Albrecht Muth, convicted killer

Homicide detectives James Wilson and Gus Giannakoulias question Albrecht Gero Muth on Aug. 13, 2011, a day after Viola Herms Drath was found dead inside her home. Muth was later found guilty of first-degree murder. (Video courtesy of the U.S. Attorney's Office)

A chapter closes on one of the most bizarre crimes in modern Washington history: A Superior Court jury found Albrecht Gero Muth guilty Thursday of the 2011 murder of wife Viola Herms Drath in their Georgetown townhouse. The verdict came after a six-day trial and three hours of deliberation, after prosecutors made the case that Muth, 47 at the time, had beaten and strangled Drath, 91, after he had tired of their “marriage of convenience.” The Post’s Keith Alexander sets the scene: “Drath’s relatives hugged one another in the front row of the courtroom. Her younger daughter, Francesca, broke into tears. Afterward, family members hugged the prosecutors, homicide detectives and several jurors on their way out of the courthouse. It was unclear how Muth reacted to the verdict; periodic fasting left him too weak to attend the trial, and he participated by video from a hospital bed.” More from Homicide WatchAP and D.C. Crime Stories.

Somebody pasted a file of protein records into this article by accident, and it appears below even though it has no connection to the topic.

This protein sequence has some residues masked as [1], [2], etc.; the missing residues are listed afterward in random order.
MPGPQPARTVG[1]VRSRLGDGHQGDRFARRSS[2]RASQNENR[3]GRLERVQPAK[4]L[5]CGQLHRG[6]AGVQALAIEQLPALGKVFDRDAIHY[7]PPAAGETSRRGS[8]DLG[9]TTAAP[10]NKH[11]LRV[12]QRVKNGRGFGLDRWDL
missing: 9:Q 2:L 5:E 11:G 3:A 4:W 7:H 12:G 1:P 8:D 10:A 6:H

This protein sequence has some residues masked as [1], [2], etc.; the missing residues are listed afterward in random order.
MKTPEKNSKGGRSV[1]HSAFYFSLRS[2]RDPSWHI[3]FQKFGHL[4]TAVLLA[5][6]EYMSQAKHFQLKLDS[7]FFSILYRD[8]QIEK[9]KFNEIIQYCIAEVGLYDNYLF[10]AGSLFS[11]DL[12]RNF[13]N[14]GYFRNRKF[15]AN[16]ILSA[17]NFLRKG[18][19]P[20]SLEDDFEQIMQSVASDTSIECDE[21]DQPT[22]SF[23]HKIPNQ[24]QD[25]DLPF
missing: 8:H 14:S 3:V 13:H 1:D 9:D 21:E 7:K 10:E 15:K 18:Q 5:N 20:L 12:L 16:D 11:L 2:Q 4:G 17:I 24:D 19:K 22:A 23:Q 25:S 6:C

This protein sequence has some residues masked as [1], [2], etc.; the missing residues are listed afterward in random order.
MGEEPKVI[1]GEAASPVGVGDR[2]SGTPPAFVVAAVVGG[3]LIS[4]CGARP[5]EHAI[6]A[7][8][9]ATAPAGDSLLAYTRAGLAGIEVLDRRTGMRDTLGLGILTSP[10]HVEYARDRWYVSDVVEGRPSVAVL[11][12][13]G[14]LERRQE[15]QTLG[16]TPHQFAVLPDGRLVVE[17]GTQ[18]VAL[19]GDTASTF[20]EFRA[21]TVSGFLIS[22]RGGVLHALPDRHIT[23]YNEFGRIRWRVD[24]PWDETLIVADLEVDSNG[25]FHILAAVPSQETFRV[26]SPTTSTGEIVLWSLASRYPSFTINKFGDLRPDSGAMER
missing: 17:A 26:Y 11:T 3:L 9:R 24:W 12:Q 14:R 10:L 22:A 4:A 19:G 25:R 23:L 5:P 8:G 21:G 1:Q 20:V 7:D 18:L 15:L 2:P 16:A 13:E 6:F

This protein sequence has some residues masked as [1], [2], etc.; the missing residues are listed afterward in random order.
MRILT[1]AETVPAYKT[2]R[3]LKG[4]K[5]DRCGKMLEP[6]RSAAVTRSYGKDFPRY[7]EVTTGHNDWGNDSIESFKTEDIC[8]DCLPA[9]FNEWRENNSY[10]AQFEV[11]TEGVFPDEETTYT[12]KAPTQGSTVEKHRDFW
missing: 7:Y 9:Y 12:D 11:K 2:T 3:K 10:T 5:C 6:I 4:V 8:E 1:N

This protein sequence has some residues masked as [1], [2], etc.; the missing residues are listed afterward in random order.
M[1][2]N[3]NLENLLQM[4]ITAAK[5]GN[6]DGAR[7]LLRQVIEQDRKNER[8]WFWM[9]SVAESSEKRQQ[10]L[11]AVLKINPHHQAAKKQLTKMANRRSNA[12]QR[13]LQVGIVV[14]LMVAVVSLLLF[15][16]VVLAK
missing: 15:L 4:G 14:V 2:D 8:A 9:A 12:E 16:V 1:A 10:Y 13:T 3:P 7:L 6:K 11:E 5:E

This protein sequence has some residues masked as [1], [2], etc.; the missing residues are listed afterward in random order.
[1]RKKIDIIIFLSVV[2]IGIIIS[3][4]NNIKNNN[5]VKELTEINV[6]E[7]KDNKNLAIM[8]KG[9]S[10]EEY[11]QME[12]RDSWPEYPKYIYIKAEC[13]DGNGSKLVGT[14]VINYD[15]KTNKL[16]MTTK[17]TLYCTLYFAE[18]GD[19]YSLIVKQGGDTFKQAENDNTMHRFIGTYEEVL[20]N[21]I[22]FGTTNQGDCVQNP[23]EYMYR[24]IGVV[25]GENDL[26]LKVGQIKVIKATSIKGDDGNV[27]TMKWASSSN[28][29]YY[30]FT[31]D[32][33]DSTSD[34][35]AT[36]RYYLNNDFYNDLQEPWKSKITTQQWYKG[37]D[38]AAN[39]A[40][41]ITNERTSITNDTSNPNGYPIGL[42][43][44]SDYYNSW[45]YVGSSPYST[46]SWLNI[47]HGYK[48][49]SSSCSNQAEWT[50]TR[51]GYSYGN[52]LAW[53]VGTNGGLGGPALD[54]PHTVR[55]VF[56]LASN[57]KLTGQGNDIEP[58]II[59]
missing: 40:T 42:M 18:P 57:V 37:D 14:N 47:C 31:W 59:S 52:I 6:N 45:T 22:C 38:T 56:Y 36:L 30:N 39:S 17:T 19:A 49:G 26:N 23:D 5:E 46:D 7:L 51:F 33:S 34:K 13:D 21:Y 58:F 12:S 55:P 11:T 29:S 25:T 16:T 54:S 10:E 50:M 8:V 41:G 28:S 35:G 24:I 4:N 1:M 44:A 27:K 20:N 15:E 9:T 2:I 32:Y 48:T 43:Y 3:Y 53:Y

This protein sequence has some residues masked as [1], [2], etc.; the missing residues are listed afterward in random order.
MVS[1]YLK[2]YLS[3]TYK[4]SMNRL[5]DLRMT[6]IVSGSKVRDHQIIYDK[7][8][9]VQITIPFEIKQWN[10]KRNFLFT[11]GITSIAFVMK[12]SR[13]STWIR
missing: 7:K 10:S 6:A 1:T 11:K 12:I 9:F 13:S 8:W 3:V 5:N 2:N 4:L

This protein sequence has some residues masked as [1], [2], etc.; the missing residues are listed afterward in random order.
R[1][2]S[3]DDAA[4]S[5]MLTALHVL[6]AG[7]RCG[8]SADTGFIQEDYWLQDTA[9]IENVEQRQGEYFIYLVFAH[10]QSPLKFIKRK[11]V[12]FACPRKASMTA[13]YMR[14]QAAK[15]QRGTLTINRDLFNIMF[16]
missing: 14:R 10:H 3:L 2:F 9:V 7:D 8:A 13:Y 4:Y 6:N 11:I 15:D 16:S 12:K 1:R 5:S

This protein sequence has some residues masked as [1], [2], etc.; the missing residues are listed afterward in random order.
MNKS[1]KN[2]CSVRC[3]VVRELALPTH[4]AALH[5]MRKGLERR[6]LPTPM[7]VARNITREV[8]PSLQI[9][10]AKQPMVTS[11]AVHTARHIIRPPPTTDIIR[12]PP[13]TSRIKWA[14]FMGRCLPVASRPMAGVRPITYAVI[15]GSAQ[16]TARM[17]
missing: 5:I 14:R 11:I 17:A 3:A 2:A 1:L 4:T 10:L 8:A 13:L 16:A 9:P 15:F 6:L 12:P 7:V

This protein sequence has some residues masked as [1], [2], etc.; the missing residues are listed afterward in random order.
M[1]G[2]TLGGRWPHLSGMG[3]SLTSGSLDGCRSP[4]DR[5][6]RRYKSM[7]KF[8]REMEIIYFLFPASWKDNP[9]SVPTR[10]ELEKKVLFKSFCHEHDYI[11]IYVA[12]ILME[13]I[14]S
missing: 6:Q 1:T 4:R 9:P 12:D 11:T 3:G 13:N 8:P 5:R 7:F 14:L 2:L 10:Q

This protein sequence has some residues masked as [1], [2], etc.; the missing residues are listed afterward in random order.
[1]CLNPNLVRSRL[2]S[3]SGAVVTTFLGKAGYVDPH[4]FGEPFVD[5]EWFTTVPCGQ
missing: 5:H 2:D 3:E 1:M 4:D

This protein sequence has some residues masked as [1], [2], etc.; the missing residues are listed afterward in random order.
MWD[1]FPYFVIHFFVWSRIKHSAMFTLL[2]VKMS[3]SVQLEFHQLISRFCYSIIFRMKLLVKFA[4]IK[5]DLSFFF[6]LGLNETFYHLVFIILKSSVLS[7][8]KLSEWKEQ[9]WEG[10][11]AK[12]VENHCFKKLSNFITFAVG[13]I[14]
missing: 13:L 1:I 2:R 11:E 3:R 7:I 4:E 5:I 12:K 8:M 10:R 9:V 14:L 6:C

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Mike DeBonis covers Congress and national politics for The Washington Post. He previously covered D.C. politics and government from 2007 to 2015.

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Mike DeBonis · January 16, 2014

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